SBC Examines Workforce Shortage in Aviation Industry
WASHINGTON – Today, the House Committee on Small Business Subcommittee on Contracting and Workforce held a hearing to examine the pilot and mechanic shortage in the aviation industry, specifically within small businesses. While the shortage has been widely documented, the impact to small firms operating as part of this pipeline remains unexamined.
“With airlines growing and their need for pilots and mechanics ever increasing, small businesses are particularly vulnerable to losing their workforce at a faster rate than their competitors. The point of this hearing is to hear the stories of those who have boots on the ground, and to also inform those who are entering the workforce that aviation is a viable option for their future. Our economy needs pilots and mechanics and our witnesses are here to tell you that they are hiring people like you, right now,” said Subcommittee Chairman Steve Knight (R-CA).
Witness Testimony: Addressing the Aviation Workforce Shortage First-Hand
“Recruiting and retaining the next generation of aviation professionals is the most pressing strategic challenge facing the aviation maintenance community,” said Brett Levanto, Vice President of Communications for Aeronautical Repair Station Association. “Indeed, technical skills development is a long-term threat to the health of every industry dependent on design, construction and maintenance capabilities. For aviation businesses – large and small – the development, production, operation and maintenance of the world’s safest transportation system depends on a skilled, dedicated and knowledgeable workforce that is personally invested for the long term.”
“Despite the growing passenger levels we have been experiencing in Cedar Rapids/Iowa City, many other small communities around the country have been less fortunate,” said Martin Lenss, Airport Director of Eastern Iowa Airport. “Between July 2013 and July 2018, 37 airports in the continental U.S. lost all commercial air service. In addition, 26 communities lost 75 percent of their air service. These, and numerous other data points, tell us we have a real and growing pilot supply issue that threatens to leave more communities with fewer commercial airline options. The most at-risk in facing this challenge are the regional airlines and the communities across the U.S. they serve.”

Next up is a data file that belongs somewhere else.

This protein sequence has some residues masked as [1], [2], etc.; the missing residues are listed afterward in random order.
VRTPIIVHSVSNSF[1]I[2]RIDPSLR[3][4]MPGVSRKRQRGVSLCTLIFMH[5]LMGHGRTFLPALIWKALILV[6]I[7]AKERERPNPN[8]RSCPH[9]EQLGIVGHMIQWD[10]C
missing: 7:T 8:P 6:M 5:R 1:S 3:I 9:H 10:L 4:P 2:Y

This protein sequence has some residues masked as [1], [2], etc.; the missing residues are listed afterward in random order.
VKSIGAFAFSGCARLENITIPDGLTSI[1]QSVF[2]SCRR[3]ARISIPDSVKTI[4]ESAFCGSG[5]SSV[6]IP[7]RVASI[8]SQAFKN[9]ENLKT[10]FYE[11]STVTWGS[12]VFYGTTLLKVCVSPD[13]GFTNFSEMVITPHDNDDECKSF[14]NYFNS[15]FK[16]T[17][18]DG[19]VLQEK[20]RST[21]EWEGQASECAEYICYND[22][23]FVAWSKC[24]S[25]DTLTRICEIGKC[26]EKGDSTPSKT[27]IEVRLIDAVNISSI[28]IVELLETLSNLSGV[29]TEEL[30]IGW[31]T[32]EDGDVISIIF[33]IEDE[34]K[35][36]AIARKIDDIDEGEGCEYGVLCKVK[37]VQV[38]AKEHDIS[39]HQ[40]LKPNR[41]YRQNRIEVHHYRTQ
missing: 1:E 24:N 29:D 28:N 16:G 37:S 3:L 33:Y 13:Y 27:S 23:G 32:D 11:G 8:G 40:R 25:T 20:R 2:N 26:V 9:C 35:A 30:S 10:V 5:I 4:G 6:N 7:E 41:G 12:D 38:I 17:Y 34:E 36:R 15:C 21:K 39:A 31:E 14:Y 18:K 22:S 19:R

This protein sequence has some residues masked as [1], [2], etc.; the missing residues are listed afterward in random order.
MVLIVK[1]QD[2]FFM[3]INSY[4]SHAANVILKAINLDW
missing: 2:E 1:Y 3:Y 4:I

“There may never be a better time to become a commercial pilot and pursue a career in aviation,” said Sarah Oberman Bartush, CMO of Channel Islands Aviation, Inc. “The pilot shortage has only just begun, and it is already creating hardship on small businesses like mine. Something must be done to bring light to this situation and to encourage the airlines to work with both the charter operators and flight schools rather than just constantly swooping up their talent.”
“The aviation technician shortage could be just as disruptive as the pilot shortage for small business,” said Kenneth Witcher, Dean of the College of Aeronautics Embry-Riddle Aeronautical University. “Small repair shops, who need skilled labor, will find themselves unable to compete for the dwindling supply of experienced technicians due to increased wages offered by the larger Maintenance, Repair, and Overhaul (MRO) organizations. These smaller shops typically do not have the resources/capability to provide the on-the-job training necessary for workers just entering the industry. If these manufactures are unable to recruit a skilled workforce, it could have a ripple effect impacting the large aircraft manufacturing companies globally.”To read the full witness testimony click here and to watch the full hearing click here.